1. Bixa orellana Linnaeus, Sp. Pl. 1: 512. 1753.
红木 hong mu
Shrubs or small trees, evergreen, 2-5(-10) m tall. Branches brown, densely red-brown glandular hairy. Petiole erect, 2.5-5 cm, glabrous; leaf blade abaxially pale green, with resinlike gland dots, adaxially deep green, cordate-ovate or triangular-ovate, (5-)10-25 × (3.3-)5-13(-16.5) cm, palmately 5-veined, glabrous, base rounded or subtruncate, sometimes slightly cordate, margin entire, apex acuminate. Panicles robust, often flat-topped, 5-10 cm, densely red-brown scaly and glandular hairy; bracts caducous, leaving scalelike scars. Flowers 4-5 cm in diam.; pedicel 4-12 mm. Sepals obovate, 8-10 × ca. 7 mm, densely red-brown scaly, with glands at base. Petals bright pink, mauve, or white with pale red veins, obovate, (1-)1.5-3 × 0.8-2 cm. Stamens many; anthers yellow, apically dehiscent. Capsule subglobose or ovoid, slightly laterally compressed, (1.4-)2-4.5 cm, usually densely purple-brown spiny, rarely smooth; spines 1-2 cm. Seeds numerous, red-brown, obovoid-angular, 4-5 mm.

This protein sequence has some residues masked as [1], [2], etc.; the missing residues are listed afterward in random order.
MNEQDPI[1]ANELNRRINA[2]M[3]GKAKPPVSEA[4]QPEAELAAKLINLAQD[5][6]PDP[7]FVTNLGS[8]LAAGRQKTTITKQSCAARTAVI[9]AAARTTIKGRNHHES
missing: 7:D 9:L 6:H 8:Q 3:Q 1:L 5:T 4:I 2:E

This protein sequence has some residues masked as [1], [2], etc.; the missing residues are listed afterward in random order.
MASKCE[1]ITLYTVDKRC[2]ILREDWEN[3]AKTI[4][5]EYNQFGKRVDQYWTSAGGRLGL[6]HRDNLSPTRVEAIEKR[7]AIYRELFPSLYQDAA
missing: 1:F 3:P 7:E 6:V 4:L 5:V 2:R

Cultivated, tolerant of poor soils but intolerant of shade. Guangdong, Taiwan, Yunnan [native to tropical America; cultivated pantropically].
Bixa orellana is cultivated for the red, oil-soluble pigment, bixin, which is contained in the seed coat. It is used commercially as a food colorant and as a fabric dye. A paste prepared from the seeds is used as a skin paint (a common name is "lipstick tree") and as a condiment. Other parts of the plant are widely used in tropical America for a variety of medicinal purposes.